There is nothing more important than your family’s health. In fact, keeping our families safe is something that most of us think about every day, whether you’re on the sidelines watching your teens play sports, slathering a wiggly toddler with sunscreen or just starting the journey as a newly pregnant mom-to-be.
We can guide you through the basics for keeping your family healthy and safe, including:
Where to look for care in an emergency
How to find specialists in specific medical fields
Preventive care guidelines you should follow for every age and stage, from mammograms and prostate screenings to kids’ check-ups and immunizations
Resources for pregnancy and post-partum care
Tips for day-to-day general good health practices
We know that it’s hard to keep track of all of these things, so we’re here to help. Our goal is to provide you with the tools you need to make informed decisions about your family’s health care. That way, you’ll have the satisfaction of knowing you’ve taken steps to ensure that you and your loved ones will have many active, fun years ahead!
The weather turns colder, the seasons change from fall to winter, and the first real signs of flu season are visible. Flu season begins in October, and runs through May, but the peak times for the flu are often seen in December, January, and February.
The Centers for Disease Control and Prevention (CDC) estimates that during the 2018-2019 flu season, somewhere between 37.4 and 42.9 million people in the United States were sick with the flu – and well over half a million hospitalizations were linked to people who had the flu.
Earlier this year, two members of the CDPHP communications department welcomed new babies into the world. Natalia Burkart, public relations specialist, had a son, Griffin Joseph, in January 2018. John Fil, digital marketing strategist, also had a son named Jonathan Taras in March.
Though it was my (Natalia’s) second child and John’s first, we both learned a lot and we wanted to share it with the hope that it might help others of you out there preparing to go back to work after the birth of a baby.
I consider my family to be pretty lucky in the health department. Yes, when my daughter first started daycare we certainly battled our share of colds and stomach bugs, but nothing I’d necessarily bring her to the doctor for. However, when we did need to go to the doctor for a sick visit, guess what time it would be? Normal business hours, Monday-Friday? Guess again. We’ve found ourselves at urgent care on a Saturday or Sunday following a sleepless night thanks to an ear infection, roseola, etc.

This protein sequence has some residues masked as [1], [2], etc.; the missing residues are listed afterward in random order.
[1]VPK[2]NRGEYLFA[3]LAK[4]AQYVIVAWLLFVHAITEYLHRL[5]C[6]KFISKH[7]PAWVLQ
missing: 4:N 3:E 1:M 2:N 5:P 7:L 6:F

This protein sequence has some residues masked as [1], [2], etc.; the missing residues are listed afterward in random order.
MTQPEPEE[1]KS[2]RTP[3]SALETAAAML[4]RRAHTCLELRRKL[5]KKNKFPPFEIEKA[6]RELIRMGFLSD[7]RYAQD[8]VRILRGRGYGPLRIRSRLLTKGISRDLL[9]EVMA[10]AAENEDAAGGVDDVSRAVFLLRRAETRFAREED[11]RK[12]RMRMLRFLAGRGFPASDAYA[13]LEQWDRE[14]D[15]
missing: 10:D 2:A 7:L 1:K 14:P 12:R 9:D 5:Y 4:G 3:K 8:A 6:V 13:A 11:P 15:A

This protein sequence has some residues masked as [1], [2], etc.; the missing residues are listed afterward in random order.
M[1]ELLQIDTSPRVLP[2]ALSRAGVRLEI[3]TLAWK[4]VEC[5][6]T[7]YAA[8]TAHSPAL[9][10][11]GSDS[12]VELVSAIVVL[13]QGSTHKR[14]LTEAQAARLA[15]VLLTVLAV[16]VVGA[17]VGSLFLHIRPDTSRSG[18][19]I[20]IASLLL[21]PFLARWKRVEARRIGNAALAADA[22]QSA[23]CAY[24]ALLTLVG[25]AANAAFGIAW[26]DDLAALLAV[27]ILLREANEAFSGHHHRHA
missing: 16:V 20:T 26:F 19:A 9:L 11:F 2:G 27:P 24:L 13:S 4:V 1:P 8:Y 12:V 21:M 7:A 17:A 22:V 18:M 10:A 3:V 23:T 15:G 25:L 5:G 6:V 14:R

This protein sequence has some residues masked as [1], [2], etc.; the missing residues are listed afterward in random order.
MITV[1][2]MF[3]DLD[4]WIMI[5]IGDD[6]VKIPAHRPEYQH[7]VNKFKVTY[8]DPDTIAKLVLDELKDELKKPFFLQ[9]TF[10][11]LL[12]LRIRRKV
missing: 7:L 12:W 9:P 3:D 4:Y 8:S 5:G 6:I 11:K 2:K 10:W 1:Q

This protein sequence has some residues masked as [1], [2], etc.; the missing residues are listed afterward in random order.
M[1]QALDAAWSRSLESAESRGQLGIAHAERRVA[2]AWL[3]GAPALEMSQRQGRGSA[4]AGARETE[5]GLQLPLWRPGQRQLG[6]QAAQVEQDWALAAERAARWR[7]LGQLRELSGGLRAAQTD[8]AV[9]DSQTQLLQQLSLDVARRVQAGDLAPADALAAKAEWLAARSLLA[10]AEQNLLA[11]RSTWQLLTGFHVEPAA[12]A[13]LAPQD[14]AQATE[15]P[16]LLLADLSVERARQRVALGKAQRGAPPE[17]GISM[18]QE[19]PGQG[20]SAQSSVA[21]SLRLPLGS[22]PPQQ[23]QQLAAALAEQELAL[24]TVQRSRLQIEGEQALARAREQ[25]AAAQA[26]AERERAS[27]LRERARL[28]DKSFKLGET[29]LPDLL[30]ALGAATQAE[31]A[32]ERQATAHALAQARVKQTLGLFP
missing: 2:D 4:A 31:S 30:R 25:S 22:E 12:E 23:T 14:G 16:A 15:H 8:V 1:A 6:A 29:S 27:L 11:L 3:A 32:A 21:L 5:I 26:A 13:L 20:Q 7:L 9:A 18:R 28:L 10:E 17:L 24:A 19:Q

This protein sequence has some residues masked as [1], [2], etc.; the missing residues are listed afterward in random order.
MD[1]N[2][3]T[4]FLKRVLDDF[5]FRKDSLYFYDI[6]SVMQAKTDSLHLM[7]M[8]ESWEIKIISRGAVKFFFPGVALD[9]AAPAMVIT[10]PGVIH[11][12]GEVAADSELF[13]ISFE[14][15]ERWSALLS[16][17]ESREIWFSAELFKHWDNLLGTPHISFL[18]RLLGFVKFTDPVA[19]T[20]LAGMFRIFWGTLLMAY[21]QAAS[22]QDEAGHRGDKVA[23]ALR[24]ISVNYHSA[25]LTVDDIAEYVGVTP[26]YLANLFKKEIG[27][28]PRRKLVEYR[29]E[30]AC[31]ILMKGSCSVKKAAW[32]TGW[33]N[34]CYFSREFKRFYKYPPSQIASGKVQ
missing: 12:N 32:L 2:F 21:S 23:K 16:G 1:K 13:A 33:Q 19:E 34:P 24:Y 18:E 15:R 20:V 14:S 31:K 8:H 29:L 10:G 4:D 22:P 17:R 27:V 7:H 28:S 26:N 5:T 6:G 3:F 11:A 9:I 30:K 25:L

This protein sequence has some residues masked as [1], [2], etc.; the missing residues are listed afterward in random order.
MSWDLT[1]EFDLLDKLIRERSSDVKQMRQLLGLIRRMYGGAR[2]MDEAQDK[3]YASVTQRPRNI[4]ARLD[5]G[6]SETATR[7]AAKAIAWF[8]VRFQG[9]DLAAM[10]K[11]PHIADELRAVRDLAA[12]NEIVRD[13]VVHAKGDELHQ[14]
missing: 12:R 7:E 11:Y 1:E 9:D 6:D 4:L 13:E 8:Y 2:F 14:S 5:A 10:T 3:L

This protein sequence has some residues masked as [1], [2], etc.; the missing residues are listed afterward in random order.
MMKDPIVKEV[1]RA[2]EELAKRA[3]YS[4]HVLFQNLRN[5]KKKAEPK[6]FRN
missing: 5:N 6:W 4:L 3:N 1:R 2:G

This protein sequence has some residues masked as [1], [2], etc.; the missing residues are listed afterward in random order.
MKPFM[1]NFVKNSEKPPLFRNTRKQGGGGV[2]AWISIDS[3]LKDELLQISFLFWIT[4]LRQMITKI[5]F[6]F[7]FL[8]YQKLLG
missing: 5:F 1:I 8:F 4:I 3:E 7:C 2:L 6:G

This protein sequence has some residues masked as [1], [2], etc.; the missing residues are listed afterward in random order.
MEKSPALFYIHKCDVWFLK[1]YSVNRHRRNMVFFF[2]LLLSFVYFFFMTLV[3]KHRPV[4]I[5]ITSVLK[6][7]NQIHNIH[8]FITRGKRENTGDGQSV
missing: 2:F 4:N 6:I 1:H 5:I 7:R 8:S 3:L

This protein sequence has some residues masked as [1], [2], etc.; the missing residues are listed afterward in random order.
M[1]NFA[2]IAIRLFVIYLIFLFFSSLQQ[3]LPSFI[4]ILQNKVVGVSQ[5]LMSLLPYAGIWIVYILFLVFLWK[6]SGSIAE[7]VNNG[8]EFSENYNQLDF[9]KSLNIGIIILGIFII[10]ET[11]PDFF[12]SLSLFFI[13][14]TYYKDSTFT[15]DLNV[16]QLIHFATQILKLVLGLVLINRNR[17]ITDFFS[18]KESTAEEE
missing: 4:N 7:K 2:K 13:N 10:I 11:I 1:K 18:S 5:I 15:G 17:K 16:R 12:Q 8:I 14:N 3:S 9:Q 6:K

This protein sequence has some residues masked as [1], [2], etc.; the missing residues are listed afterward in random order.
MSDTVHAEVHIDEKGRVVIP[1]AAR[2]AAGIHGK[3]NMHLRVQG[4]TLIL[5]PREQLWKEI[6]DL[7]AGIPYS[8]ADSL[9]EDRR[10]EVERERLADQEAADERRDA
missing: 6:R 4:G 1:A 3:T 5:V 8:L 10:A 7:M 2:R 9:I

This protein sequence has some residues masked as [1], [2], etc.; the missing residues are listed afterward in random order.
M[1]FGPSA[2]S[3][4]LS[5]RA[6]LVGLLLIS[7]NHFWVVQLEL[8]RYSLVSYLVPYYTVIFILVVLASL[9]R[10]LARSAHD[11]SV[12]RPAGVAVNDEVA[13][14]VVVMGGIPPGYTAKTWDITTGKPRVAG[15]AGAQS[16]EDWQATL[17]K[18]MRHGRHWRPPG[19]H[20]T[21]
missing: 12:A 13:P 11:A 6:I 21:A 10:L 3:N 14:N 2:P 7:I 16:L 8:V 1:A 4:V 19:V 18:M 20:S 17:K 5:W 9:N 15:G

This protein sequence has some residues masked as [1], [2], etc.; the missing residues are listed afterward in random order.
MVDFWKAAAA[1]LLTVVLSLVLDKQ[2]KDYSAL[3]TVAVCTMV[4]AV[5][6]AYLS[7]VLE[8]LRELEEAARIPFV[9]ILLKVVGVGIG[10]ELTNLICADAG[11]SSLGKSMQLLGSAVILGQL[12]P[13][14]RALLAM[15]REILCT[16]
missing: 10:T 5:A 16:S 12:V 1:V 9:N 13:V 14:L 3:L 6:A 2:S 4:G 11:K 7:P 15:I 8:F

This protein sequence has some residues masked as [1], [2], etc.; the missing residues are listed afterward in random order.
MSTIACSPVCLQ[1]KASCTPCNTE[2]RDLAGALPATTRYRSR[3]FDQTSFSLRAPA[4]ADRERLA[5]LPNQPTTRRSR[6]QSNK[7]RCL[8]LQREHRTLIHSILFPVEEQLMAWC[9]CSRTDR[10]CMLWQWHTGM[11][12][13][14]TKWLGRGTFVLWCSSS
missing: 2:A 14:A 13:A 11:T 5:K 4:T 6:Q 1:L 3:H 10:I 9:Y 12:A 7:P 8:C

Dr. Anthony Malone is no ordinary pediatrician. In addition to being designated a breastfeeding-friendly practice, his office, CapitalCare Pediatrics on Hoosick Street in Troy, NY, a division of Community Care Physicians, P.C., is also certified in car seat safety. But beyond the “warm and fuzzies” new moms get when they enter Dr. Malone’s office, there is special attention being paid to one of the nation’s most pressing health care issues.
The importance of breastfeeding is celebrated around the globe every year from August 1-7. Led by the World Alliance for Breastfeeding Action (WABA), the annual World Breastfeeding Week (WBW) campaign aims to inform, anchor, engage, and galvanize action to protect, promote, and support breastfeeding.This year’s theme, Breastfeeding: Foundation of Life, draws attention to breastfeeding and its contributions to good nutrition, food security, and poverty reduction for people all over the world. continue reading →